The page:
• The Color of my Kitchen

I spent (or wasted) hours poring over paint samples. After purchasing a sample jar of Benjamin Moore Blooming Grove, I fell in love. There were even signs to let me know I’d chosen well:

I bought a gallon at a store that shall remain nameless. I do have to say that when the mixologist opened the can to show me the paint, I said, “That’s too yellow.”
“No,” he assured me. “It’s Blooming Grove. It will dry darker.”

Blooming grove samples on kitchen wall
On the wall is the paint from the sample can. The cabinet door is divided in half–the bottom is the sample can; the top is from the gallon that would dry darker.
I have struggled with this. I don’t want to be the whiny perfectionist lady customer demanding a new gallon be mixed because it isn’t exactly right.
Nevertheless, one can plainly see that it isn’t  exactly right.
Does God want me obsessing over a paint color, because, in the scheme of the universe, paint color just isn’t that important. I know this. Where does the line fall here?

  • The Last Glitch in the Kitchen Window Process

Two weeks ago we were ready to put up the windows in the kitchen. The left side just had to be finish coated and we were ready to go. As I sat down to paint them (paint poured and brush dipped) I could see that the primer on the glazing wasn’t sticking. So instead of finish coating, I spent the next three hours peeling little strips of paint/primer off the glazed window panes.
There are no photos of this event.
And then instead of putting up windows, we were back to priming/drying/painting/drying.
It was discouraging.
And I wondered as I was sitting on the floor in the late afternoon sun peeling off little strips, “Is this normal?”
Would other people just say, “Oh for goodness sake, just paint the stupid windows and put them up!”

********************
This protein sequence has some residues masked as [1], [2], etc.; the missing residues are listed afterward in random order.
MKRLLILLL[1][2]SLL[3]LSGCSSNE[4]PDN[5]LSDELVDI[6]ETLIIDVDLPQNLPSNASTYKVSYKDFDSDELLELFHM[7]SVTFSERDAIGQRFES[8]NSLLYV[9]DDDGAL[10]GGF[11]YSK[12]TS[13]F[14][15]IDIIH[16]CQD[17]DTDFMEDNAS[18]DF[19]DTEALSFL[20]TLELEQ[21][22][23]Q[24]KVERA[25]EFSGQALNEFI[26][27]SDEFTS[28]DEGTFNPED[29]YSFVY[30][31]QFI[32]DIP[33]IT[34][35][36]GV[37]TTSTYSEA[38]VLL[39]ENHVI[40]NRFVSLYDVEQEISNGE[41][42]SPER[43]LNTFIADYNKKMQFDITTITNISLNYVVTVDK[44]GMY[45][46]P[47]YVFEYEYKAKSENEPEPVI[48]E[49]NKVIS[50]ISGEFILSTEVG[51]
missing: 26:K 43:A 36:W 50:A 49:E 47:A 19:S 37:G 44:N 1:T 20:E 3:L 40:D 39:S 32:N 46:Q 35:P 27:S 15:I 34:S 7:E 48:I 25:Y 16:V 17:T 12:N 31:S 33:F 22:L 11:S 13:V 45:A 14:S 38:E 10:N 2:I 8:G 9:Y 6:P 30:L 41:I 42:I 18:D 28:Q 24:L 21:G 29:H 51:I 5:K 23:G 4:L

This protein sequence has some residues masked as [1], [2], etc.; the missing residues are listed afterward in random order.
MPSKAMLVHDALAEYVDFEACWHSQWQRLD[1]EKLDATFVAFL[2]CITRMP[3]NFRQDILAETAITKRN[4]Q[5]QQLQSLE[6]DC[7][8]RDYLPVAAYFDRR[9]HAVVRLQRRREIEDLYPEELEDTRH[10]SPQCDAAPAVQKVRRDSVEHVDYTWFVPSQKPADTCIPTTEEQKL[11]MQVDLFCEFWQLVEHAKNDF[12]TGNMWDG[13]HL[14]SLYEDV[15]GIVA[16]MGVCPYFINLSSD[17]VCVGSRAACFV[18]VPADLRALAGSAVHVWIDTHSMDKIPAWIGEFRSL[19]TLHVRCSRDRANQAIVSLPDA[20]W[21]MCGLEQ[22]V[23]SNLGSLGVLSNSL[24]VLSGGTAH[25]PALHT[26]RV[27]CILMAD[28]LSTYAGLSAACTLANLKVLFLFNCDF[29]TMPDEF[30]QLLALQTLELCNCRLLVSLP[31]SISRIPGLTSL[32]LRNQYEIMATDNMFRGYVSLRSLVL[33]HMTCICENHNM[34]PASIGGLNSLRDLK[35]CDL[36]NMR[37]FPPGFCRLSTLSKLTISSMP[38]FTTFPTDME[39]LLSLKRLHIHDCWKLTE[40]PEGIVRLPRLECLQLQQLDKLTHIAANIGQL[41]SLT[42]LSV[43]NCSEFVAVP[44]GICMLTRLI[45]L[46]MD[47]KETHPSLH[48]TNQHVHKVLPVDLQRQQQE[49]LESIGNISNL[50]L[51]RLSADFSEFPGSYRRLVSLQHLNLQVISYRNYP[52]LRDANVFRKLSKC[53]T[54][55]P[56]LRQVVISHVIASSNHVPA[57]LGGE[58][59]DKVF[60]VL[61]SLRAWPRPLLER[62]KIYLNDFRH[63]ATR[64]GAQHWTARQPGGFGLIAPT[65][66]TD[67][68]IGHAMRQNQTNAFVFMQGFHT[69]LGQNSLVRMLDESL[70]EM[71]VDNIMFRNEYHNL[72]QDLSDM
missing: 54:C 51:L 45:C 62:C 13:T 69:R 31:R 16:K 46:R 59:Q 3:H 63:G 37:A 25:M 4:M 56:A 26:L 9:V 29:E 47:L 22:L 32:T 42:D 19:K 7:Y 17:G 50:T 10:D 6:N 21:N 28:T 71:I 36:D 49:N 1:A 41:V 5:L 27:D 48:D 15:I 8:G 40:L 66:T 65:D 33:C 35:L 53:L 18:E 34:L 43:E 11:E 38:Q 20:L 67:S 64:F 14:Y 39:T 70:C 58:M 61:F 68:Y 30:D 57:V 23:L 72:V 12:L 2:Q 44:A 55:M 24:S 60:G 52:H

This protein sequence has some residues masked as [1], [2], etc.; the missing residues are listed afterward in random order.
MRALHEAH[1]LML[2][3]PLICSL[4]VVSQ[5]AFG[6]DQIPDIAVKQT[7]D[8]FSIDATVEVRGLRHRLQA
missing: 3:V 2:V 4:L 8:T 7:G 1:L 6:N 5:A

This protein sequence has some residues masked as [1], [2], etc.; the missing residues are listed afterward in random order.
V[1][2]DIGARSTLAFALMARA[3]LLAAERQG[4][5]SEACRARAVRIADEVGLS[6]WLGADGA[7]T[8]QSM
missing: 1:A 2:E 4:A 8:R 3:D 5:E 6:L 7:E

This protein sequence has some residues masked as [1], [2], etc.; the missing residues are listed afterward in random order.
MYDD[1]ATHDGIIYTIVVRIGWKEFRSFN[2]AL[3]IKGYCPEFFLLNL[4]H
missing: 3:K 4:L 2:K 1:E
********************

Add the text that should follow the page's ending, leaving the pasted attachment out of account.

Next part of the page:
I wanted to do that. But I knew it was peeling. Done poorly. Failed event. Where does the line fall here?

  • Life in General; Rehabbing a Cottage in Particular

I don’t mind little imperfections in wood or paint or people — I myself have little imperfections.
I am not a complete dorky perfectionist all the time. (The jury is still out on Mr. H.C.)
I have buried uncleaned paintbrushes in the bottom of a garbage can because A. I didn’t want to clean them, or B. I did clean them but not good enough and they dried out stiff and I didn’t want any other perfectionist who lives in the house to find them.
I mean, really, one could spend hours cleaning a paintbrush. Or peeling paint from an imperfectly primed window…Or redoing a board because it is a quarter inch off…Or choosing the right color of paint… I don’t have any answers here folks. The age old question — blessing or curse — is still a question. But I can tell you that just last week I read a quote from Thomas Merton (much wiser than I…) who said this:

We do not want to be beginners. But let us be convinced of the fact that we will never be anything but beginners, all our life.

That gives me hope. So does the wise quote from Mr. H. C. who says to me all the time — there’s nothing perfect in this world.

And now I have to go demand a new gallon of paint. (Nicely, of course.)